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The Demise of an American Treasure
The U.S. farming industry has gone through many changes over the past four decades. Since 1979, there has been a sharp decline in the number of small farms in the U.S. The number of U.S. farms no longer operational during this period is approximately 300,000 (Nations Encyclopedia, n.d.)
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There are many challenges that small and mid-size farms face that account for this decline. Prices both increasing and decreasing are a main concern for most farmers. Pricing causes financial pressure on many of the farmers. Prices decreased in the amount farmers are being paid for their crops, while operating prices to sustain the farm have increased. Operating costs include items like (seed, feed for animals, equipment, transport of goods, etc.) This disparity in pricing has forced many farmers to declare bankruptcy. Some have had their farms foreclosed upon. Since the economic crisis of 2008, bank financing for many farmers is more difficult to obtain (Harvie, 2017.)
There are many reasons for the plight of the American farmer: climate, foreign trade tariffs and competition with mega-corporations. This paper will address the latter, mega-corporations.
What Does Corporate Concentration in Agriculture Mean?
What has led up to mega-corporations taking over the agricultural industry? In 1890, the Sherman Anti-Trust Act was passed. It was a law that prevented businesses from monopolizing a market, allowing competition to exist. It required the federal government to investigate any company trying to monopolize the industry. When Ronald Reagan took office the Sherman Act was repealed (Hartmann, 2013.) Within the last decade megastores like Walmart and CostCo replaced local convenience and hardware stores. Now they have taken over the U.S. agricultural industry.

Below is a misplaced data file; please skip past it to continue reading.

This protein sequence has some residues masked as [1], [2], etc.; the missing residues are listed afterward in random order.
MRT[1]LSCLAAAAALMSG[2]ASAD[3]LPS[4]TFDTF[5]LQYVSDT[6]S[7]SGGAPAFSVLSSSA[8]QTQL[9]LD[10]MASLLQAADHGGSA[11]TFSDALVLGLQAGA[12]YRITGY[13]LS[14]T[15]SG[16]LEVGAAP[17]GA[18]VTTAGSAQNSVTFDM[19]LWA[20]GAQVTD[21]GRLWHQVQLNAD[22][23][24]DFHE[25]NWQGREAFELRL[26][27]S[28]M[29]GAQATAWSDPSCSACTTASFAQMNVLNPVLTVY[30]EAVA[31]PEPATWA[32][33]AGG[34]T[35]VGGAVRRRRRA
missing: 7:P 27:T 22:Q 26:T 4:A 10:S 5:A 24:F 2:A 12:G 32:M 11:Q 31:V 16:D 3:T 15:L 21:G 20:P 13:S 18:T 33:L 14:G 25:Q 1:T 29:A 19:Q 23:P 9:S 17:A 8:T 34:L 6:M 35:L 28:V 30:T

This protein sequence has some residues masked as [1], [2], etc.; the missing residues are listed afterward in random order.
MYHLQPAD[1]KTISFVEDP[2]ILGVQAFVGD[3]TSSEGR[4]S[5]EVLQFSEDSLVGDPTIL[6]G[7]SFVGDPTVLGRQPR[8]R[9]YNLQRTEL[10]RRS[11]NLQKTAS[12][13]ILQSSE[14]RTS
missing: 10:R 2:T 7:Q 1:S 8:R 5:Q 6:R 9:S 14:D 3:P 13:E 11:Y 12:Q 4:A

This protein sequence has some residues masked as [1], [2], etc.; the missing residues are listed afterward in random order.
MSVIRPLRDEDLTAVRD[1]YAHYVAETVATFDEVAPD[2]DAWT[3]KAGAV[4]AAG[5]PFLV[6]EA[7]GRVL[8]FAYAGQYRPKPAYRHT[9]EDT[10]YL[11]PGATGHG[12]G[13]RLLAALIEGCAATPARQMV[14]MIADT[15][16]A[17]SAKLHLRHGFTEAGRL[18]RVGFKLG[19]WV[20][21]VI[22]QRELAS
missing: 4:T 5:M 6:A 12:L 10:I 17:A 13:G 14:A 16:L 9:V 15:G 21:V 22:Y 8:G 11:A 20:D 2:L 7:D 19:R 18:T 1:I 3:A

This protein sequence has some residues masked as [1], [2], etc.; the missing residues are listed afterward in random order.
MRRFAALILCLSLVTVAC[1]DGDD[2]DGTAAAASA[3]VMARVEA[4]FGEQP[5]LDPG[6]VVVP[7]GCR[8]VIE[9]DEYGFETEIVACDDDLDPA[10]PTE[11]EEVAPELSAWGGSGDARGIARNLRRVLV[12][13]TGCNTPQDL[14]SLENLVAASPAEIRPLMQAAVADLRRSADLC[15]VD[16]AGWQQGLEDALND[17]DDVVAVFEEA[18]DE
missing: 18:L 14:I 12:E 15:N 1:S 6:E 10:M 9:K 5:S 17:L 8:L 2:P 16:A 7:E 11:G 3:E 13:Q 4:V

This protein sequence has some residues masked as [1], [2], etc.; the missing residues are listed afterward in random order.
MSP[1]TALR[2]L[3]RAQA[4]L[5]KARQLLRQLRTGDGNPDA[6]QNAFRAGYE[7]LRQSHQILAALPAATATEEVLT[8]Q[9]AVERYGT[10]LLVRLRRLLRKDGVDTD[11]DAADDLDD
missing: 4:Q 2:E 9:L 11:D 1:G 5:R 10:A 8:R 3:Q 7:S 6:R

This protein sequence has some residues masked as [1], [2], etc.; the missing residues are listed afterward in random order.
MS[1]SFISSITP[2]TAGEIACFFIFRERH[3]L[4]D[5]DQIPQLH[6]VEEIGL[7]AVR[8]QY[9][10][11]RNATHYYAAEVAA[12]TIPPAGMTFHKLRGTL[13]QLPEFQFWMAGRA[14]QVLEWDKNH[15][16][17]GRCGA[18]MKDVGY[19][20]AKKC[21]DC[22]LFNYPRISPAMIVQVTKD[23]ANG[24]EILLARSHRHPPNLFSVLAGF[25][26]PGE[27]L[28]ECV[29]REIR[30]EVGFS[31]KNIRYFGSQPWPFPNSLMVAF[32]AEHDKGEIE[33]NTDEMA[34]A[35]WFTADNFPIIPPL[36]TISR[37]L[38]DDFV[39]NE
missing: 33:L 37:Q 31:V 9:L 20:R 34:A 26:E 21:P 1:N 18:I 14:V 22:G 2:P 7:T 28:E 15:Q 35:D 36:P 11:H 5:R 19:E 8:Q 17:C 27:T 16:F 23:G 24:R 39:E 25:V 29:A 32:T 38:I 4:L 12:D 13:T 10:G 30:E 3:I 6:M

In today’s economy, a small group of corporations control the agricultural industry, from production, processing to distribution. This control offers them greater political influence over the legislation that governs the food system, allowing them to manipulate prices affecting family farmers. The mega-corporations as sellers with high market power can inflate the prices of machinery, seeds, fertilizers and other goods that farmers need for their farms, and as powerful buyers, such as processors, suppress the prices farmers are paid.
The USDA is the governing body that oversees the agricultural industry, which includes small family farms through to mega corporate farms, also known as industrial agriculture operations. The USDA favors more of a globalist policy over a family farm policy. As such, agri-business-based farming operations have special considerations that the small independent farms do not. It is this special favoritism that gives the mega-corporations unchecked power to distort markets and leave farmers and ranchers vulnerable to abuse and unfair practices. Consumers are also affected by unchecked corporate power, which means higher prices and fewer choices. Since the 1980s food prices have consistently risen, yet the farmer’s share of the retail market has consistently declined, by almost 50%. This unchecked power allows corporations to push down the prices paid to the farmers without passing their savings on to their customers (Bloomp, n.d.)
Although there are just a few mega-corporations in the agriculture industry, they control a large percentage of the market. The following is a sampling of the market breakdown:
- Control of the beef market is in the hands of four companies that control 83.5% of the industry.
- In the U.S. the top four firms control 66% of the hog industry.
- In the U.S. the top four firms control 58.5% of the poultry industry.
- In the seed industry, there are four companies that control 50% of the trademarked seed market and 43% of the commercial seed market on a global level.
- Monsanto’s concentration in genetically engineered (GE) crops, controls over 85% of U.S. corn acreage and 91% of U.S. soybean acreage (Farm Aid, 2016.)